Iridium has secured a $30 million research and development contract with the United States Army to develop a payload which will support the concept of a rapidly deployable small satellite constellation, with the goal of providing more effective data transmission to the soldiers in the field.
The payload will be hosted by another Low Earth Orbit commercial satellite constellation and used alongside Iridium’s existing network. Although the partner is not yet announced, it could include mega-constellations like SpaceX’s Starlink, Amazon’s upcoming Project Kuiper, or satellites of the OneWeb and ViaSat constellations.
“This is one of the largest engineering contracts in Iridium’s history, and we’re pleased to once again bring the value of Iridium and our partner ecosystem to the fore at the request of the United States Army,” said Matt Desch, CEO of Iridium.
“It also represents another phase in the evolution of our growing relationship with the DoD (Department of Defense), and we’re excited to engage in this experimental multi-constellation adaptation of our service.”
The experimental payload will be based on Iridium’s one-to-many global broadcast service, named Iridium Burst. Announced in 2014, Iridium Burst makes it possible to transmit data to millions of devices at a time using the high power channels of Iridium’s existing satellite network.
It is especially useful for businesses, government agencies and the military to broadcast data. The development is also supported by Colorado-based Aerospace company, SEAKR Engineering, and Virginia-based Satellite company, Satelles Inc as subcontractors.
“Iridium has always been focused on providing innovative, reliable and high-value services to the U.S. warfighter,” said Scott Scheimreif, Executive Vice President of Government Programs at Iridium. “This program can help add to warfighter readiness to conduct a full range of military operations at a tactical level. This includes the ability to enhance effectiveness of military units, weapons and equipment during combat against near-peer adversaries.”
This project was initiated through an “Other Transaction Agreement” (OTA). The U.S’ Department of Defense created the Other Transaction Agreement to carry out the development and procurement of prototype projects and streamline the process for adopting new technologies.
Iridium’s own Iridium NEXT constellation was launched over the course of eight SpaceX Falcon 9 launches, with replenishment launches on contract with Relativity Space. CEO Matt Desch has also previously mentioned the possibility of Iridium working together with the Starlink constellation. However, the constellation(s) that Iridium will partner with for this newest contract is to be announced.
Iridium’s Operation Arctic Lynx
Iridium also recently announced a series of partnership-driven field exercises deploying Iridium technologies used by organizations primarily in the latitude of 60 degrees north and stretched as far as 82 degrees north. Named Operation Arctic Lynx (OAL), the exercise will take place until June 26, 2021 and involves the U.S Department of Defense, U.S federal agencies, Alaska state and local organizations, the Canadian government, scientific research organizations, and multiple aerospace industry companies.
During the exercise, Iridium’s broadband, Iridium Certus, Push to Talk (PTT), and Iridium Global Line of Sight are the main technologies being tested, alongside a variety of sensors capable of tracking, environmental monitoring, remote control functions and managing data and image delivery.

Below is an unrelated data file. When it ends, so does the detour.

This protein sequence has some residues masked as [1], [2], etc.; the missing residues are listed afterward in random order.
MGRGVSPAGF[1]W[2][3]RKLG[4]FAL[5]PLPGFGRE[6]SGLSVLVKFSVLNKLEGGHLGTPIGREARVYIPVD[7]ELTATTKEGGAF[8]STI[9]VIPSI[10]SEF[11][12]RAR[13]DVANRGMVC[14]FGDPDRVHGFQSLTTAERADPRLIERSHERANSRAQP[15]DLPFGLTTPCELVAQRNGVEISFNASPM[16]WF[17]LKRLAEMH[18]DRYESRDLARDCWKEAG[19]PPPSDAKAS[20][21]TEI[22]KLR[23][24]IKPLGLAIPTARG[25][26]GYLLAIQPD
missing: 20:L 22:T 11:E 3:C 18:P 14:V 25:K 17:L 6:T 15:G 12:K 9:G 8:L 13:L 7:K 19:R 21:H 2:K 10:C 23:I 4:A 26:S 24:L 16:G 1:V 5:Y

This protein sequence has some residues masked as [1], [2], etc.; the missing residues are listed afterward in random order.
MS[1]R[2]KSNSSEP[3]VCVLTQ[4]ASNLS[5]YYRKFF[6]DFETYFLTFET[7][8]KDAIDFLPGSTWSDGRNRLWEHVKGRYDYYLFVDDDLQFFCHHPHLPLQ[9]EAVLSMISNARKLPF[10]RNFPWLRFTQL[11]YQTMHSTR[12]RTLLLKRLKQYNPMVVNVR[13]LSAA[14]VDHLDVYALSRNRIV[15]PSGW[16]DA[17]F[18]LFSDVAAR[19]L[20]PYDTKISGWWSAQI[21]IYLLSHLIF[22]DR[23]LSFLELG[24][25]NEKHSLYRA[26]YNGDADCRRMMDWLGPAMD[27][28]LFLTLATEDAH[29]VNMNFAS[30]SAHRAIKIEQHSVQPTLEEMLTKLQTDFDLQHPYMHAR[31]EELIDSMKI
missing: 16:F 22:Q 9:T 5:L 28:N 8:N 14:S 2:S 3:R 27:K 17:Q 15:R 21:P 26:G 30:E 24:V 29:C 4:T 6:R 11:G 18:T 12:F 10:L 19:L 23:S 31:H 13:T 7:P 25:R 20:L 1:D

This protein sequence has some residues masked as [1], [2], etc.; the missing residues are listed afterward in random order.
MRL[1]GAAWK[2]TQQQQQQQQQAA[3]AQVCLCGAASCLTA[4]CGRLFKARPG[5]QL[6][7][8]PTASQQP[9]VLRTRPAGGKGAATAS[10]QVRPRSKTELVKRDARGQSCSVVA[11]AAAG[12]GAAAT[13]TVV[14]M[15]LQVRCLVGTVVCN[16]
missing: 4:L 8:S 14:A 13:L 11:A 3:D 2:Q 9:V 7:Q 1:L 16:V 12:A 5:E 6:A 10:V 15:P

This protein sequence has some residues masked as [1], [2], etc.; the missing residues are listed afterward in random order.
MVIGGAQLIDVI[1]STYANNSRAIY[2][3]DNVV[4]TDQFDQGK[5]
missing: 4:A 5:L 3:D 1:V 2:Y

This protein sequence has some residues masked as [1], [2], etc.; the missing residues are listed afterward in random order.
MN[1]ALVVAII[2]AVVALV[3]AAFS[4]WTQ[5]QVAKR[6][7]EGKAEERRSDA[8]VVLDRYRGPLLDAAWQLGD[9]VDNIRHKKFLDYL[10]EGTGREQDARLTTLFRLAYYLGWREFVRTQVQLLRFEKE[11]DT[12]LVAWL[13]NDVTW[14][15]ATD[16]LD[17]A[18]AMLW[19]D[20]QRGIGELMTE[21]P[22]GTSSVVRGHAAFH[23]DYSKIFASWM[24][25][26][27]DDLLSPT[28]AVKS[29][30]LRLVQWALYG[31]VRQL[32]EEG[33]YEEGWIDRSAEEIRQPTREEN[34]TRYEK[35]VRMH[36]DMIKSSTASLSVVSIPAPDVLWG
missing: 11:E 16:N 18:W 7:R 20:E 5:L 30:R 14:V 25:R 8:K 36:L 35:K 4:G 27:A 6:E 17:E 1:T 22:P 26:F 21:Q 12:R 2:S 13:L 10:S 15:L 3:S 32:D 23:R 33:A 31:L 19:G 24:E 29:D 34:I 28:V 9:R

“Iridium’s Arctic and Antarctic communications capabilities have long been a part of the fabric of government, NGO and civil enterprise activities in those regions and now with our upgraded constellation and new technologies developed, we have turbocharged our portfolio of solutions to address an increasing range of polar communication requirements,” said Scheimreif.
“With more than 20 participating organizations, Operation Arctic Lynx will exercise the ability to provide real-time interoperability, communications-on-the-move, command-and-control and develop and maintain a common operational picture in austere polar regions. We’re proud to have so many esteemed organizations participating.”
During the operation, multiple voice, data, video and real-time communications threads will be exercised, starting from Utqiagvik, Alaska, located at 71 degrees north latitude, although the communication links will also be tested at a site even further north.
Located 82 degrees north is the Canadian Forces Station Alert in Nunavut, Canada. It is the most northerly, permanently inhabited location in the world and one of a number of Arctic Weather Stations. Here, Iridium Certus technology will be tested to ensure reliable communications.
Additional communication tests sites include the U.S South Pole Station and McMurdo Station in Antarctica, Oslo, Norway, London, U.K., and in the U.S. states of Texas, Arizona, Virginia and Florida.
Iridium’s newest broadband service: Certus 200
On June 22, Iridium announced their newest service, named Certus 200. It offers transmission speeds up to 176 Kbps and high-quality voice lines though a cost-effective antenna. This service is available for land-based and maritime applications using the terminals built by Thales. Iridium is also looking to offer aviation services, featuring L-band antennas and lightweight terminals. This system is currently under development and is expected to be operational in late 2021.
“Iridium Certus is a powerful connectivity platform, providing the flexibility for our partners to develop specialized terminals that enhance different capabilities across all industries,” says Bryan Hartin, executive vice president, sales and marketing, Iridium. “Iridium Certus 200 fills an important gap in our broadband portfolio, offering a more affordable product and service class, with reliable connectivity that will expand to more markets.”